Cannimation: Watching Cartoons Stoned.

There's Watching Cartoons Stoned. Then There's Watching Cartoons Who Are Stoned.

Many things work better together: peanut butter and chocolate, gin and tonic, cartoons and cannabis. And while watching SpongeBob with a bowl of Fruity Pebbles and a bowl of Fruity Pebbles is common combo, there are also those cartoons that integrate smoking into the narrative. Here are some of the more animated occasions of characters being stoned on screen.

Cannabis Cartoon Flip the Frog in Chinaman's ChanceFlip the Frog in “Chinaman’s Chance”

As the title indicates, there’s a few nasty, outdated stereotypes here—the Chinese are ridiculous pigtailed caricatures, although the ostensible hero of this cartoon is some kind of idiot monkey-frog in diapers. Policeman Flip chases down master criminal Chow Mein (eesh) to a room full of smoke. He picks up a pipe, inhales deeply and…the screen wavers and glows as Flip cartwheels through smoke rings, a giant grin on his face, flapping his arms and flying into dreamland.

Cannabis Cartoons Betty BoopBetty Boop in “Ha! Ha! Ha!”

In this mixture of live action and animation, Betty’s troublesome pal Koko the Clown gets a toothache—if you wondered what Betty Boop does for a living, she’s a dentist. After some initial wrestling, Betty flips on the “laughing gas,” and the two inhale deeply and giggle maniacally. The fumes escape into the “real” world—a typewriter becomes a grinning mouth, a clock face laughs. Outside, car grills split into toothy chuckles; even the humans become hysterical. It’s Who Framed Roger Rabbit? 50 years earlier, and you can’t tell me that laughing mailbox isn’t stoned.

Cannabis Cartoons Alice in WonderlandAlice in Wonderland

For many, their first sight of a hookah came from Disney’s psychedelic classic. Alice meets the caterpillar sitting upon his toadstool, shifting to a new sprawled-out position with each puff, alternately chill and cheesed off—especially when his mouthpiece clogs. After making her wait to hear the “something important” he had to say, Alice’s encounter with the caterpillar concludes as more than one conversation with a stoner has surely ended: with an offer of ‘shrooms.

Speedy Gonzales Cannabis CartoonsSpeedy Gonzales in “Mexican Boarder”

Speedy’s cousin Slowpoke Rodriguez rolls in drawling “La Cucaracha” with the “marijuana que fumar” lyrics intact (and repeats them twice). His first words to his cousin are “I’m hungry.” Slowpoke remains ravenous throughout “Mexican Boarder,” focused on raiding the refrigerator like a broke roommate—however, he does come through in the end. As he says: “Maybe Slowpoke is pretty slow in the feet. But he is pretty fast in the cabeza.”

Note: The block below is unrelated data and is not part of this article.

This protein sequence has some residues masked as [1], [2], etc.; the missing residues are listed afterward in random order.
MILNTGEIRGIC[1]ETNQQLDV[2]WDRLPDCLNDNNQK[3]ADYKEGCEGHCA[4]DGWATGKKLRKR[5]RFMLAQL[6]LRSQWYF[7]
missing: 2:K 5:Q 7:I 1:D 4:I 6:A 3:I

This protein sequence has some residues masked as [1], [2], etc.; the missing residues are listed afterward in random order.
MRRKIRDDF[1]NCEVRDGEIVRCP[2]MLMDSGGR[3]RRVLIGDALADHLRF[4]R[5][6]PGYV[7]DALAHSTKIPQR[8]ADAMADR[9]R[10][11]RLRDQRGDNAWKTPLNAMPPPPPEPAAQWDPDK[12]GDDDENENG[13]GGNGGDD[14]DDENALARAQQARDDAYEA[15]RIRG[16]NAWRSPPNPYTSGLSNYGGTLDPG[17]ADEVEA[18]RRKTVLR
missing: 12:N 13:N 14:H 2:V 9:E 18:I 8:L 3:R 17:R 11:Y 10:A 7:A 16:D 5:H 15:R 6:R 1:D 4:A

Fritz the CatFritz the Cat

Based on cartoons by R. Crumb, the first X-rated animated feature film is a politically incorrect ‘70s time capsule. We follow Fritz, post-beatnik/pre-hipster NYU student, from getting high and pie-eyed with a couple of crows to a pipe-puffing, multi-species bathtub orgy that gets busted by the (literal) pigs. Not a great or even particularly good film, but it does feature some truly twisted hallucination scenes, all dripping colors and skewed perspectives.

Cannabis Cartoons South Park, “Towelie”South Park, “Towelie”

The intent, as declared by South Park’s creators in the DVD commentary, was “to create the lamest character possible,” and thus Towelie was born. And he is pretty lame. His voice is annoying, he’s a moocher and has been known to promote the idea of marijuana as a gateway drug. Still, haven’t we all heard, “If I get high, I’ll remember” before?

The Simpsons, “Weekend at Burnsies”The Simpsons, “Weekend at Burnsies”

After Homer has eye trouble (crows—long story), Dr. Hibbert prescribes “medicinal marijuana, prescription pot, Texas THC.” A few puffs and Homer’s world is all rainbows and Deep Purple—he even watches the Three Stooges and shares a bong with the archetypical Simpsons stoner, Otto the bus driver. As the title indicates, there are some shenanigans with a “dead” Mr. Burns, as well as an “Inhalin’ Waylon” Smithers.

Samurai Champloo: Episode 9, “Beatbox Bandits”Samurai Champloo: Episode 9, “Beatbox Bandits”

Purple haze sets the people free in this anime—a trio of friends are arrested while trying to cross a government checkpoint. Two escape but are grabbed by a group of warrior-priest revolutionaries who grow a field of plants with green, pointed leaves. The captives set a fire as a distraction, but it sets the field of “sacred grass” aflame. The purplish smoke has a strange effect: colors brighten, shapes distort and even the murderous border guards collapse into laughter. “That night everyone loved each other. The gate of the checkpoint was thrown open and government officials, thieves, animals, everyone was equal.” Truly some good shit.

Animation Breakdown

Our favorite (and, well, not so favorite) cartoon characters have been toking on our television sets for decades.


“Chinaman’s Chance”

Year: 1933

Director: Ub Iwerks


“Ha! Ha! Ha!”

Year: 1934

Director: Dave Fleischer


Alice in Wonderland

Year:1951

Directors: Clyde Geronimi, Wilfred Jackson, Hamilton Luke


“Mexican Boarder”

Year: 1962

Director: Friz Freleng


Fritz the Cat

Year: 1972

Director: Ralph Bakshi


South Park, “Towelie”

Year: 2001

Director: Trey Parker


The Simpsons, “Weekend at Burnsie’s”

Year: 2002

Director: Michael Marcantel


Samurai Champloo, “Beatbox Bandits”

Year: 2004

Directors: Hirotaka Endo, Shinichiro Watanabe, Mamoru Hosada


 

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